RSpec

1. Equality Matchers

I have been working on an upgrade from Rails 2.3 to Rails 4.2. Along with the multitude of changes involved in such an undertaking, there is also the change from RSpec 2 to RSpec 3.

Two things had me particularly confused, and caused many failing specs until I figured out why.

RSpec offers no less than three similarly-names equality matchers: eq, eql and equal.

After getting used to Ruby’s so-called ‘syntactic sugar’, I have become lazy in looking up syntax. Oftentimes, whatever you think it might be, it is. So I assumed that the three different options for equality matchers were just that: options. Pick whichever one you like and go with it. Oh, how wrong I was! It turns out there is a world of difference between them:

expect(a).to equal(b)

This states that the object referred to by a is expected to be the exact same object referred to by b.

expect(a).to eql(b)

This states that the object referred to by a has the same value as the object referred to by b.

expect(a).to eq(b)

This states that the object referred to by a has the same value as the object referred to by b, and it will perform a type conversion if necessary. This means that if a contains the value 3 and b contains the value 3.0, it will return true.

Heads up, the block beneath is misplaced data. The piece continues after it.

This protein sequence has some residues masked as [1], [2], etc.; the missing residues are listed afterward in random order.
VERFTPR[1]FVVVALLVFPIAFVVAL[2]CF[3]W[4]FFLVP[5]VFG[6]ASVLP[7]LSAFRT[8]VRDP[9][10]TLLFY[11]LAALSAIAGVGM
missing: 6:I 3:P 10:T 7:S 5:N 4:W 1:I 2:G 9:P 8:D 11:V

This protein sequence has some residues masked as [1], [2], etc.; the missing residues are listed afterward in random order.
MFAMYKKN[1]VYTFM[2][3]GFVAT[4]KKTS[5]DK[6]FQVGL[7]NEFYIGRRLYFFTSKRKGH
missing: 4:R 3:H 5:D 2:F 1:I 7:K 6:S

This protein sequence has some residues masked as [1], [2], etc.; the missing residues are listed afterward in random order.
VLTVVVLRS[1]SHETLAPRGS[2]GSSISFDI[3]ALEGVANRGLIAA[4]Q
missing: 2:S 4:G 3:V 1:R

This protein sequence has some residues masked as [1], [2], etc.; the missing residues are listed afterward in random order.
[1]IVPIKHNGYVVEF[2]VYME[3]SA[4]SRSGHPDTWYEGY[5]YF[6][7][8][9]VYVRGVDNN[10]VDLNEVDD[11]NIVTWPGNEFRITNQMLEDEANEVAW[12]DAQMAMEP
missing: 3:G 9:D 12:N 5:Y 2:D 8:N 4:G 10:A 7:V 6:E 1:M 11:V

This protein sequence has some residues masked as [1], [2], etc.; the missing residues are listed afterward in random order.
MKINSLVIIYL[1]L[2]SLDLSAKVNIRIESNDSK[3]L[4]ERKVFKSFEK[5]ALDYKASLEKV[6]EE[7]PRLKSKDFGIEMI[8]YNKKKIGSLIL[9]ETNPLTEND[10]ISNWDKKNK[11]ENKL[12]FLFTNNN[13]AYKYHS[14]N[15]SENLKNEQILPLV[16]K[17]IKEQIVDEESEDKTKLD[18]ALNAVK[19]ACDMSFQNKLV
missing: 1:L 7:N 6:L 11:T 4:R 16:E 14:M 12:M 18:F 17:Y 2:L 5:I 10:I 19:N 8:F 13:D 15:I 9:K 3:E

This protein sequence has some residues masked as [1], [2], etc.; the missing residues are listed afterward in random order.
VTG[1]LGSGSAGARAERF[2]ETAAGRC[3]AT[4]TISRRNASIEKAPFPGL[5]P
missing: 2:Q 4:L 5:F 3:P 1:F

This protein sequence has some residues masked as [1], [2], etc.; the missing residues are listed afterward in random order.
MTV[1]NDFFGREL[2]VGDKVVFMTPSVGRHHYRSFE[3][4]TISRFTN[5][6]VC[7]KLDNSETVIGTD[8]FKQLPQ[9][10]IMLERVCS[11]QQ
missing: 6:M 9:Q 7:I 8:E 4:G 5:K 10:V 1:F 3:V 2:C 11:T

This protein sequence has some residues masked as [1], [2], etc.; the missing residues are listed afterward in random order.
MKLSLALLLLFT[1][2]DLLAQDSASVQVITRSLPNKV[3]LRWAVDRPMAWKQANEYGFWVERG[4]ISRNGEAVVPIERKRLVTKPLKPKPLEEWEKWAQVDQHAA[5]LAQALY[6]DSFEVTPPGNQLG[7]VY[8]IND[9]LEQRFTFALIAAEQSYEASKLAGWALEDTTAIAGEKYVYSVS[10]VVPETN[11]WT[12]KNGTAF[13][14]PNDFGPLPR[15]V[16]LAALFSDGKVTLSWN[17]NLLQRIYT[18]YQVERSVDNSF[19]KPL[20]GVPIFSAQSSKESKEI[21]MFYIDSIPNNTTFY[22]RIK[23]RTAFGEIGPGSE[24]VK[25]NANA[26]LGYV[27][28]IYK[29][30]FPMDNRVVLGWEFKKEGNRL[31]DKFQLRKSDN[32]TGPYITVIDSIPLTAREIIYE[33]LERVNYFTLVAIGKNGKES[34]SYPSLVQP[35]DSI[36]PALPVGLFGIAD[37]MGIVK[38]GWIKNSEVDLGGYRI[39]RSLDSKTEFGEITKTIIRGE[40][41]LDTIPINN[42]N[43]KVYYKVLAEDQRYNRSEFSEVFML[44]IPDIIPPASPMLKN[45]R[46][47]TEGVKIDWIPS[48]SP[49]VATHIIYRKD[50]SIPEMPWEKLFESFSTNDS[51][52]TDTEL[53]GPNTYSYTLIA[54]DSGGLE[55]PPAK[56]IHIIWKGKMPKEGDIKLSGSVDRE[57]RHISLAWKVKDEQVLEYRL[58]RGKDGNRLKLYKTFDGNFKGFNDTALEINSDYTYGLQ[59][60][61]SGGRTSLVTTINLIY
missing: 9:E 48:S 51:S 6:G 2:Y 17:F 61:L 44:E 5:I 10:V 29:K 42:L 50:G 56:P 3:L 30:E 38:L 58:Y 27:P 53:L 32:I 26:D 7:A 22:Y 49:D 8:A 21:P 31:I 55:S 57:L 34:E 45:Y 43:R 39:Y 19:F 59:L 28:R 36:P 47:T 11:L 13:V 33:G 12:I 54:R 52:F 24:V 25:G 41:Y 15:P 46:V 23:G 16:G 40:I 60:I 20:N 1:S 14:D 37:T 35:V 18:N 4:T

2. be Matchers

Again, RSpec offers no less than three similarly-names equality matchers: be_true/be_false, be_truthy/be_falsey and be true/be false. Luckily with RSpec 3, we are now down to two (see below).

Here there is a subtle difference that can cause all manner of unexpected behaviour if you choose to overlook it.

expect(a).to be true

passes only if a == true

expect(a).to be_true

passes if a is anything other than nil or false

expect(a).to be_truthy

passes if a is anything other than nil or false

expect(a).to be false

passes only if a == false

expect(a).to be_false

passes if a is either nil or false

expect(a).to be_falsey

passes if a is either nil or false

As you can see be_true and be_false are the same as be_truthy and be_falsey. In RSpec 3, there is no longer be_true and be_false so it is a little less confusing now.

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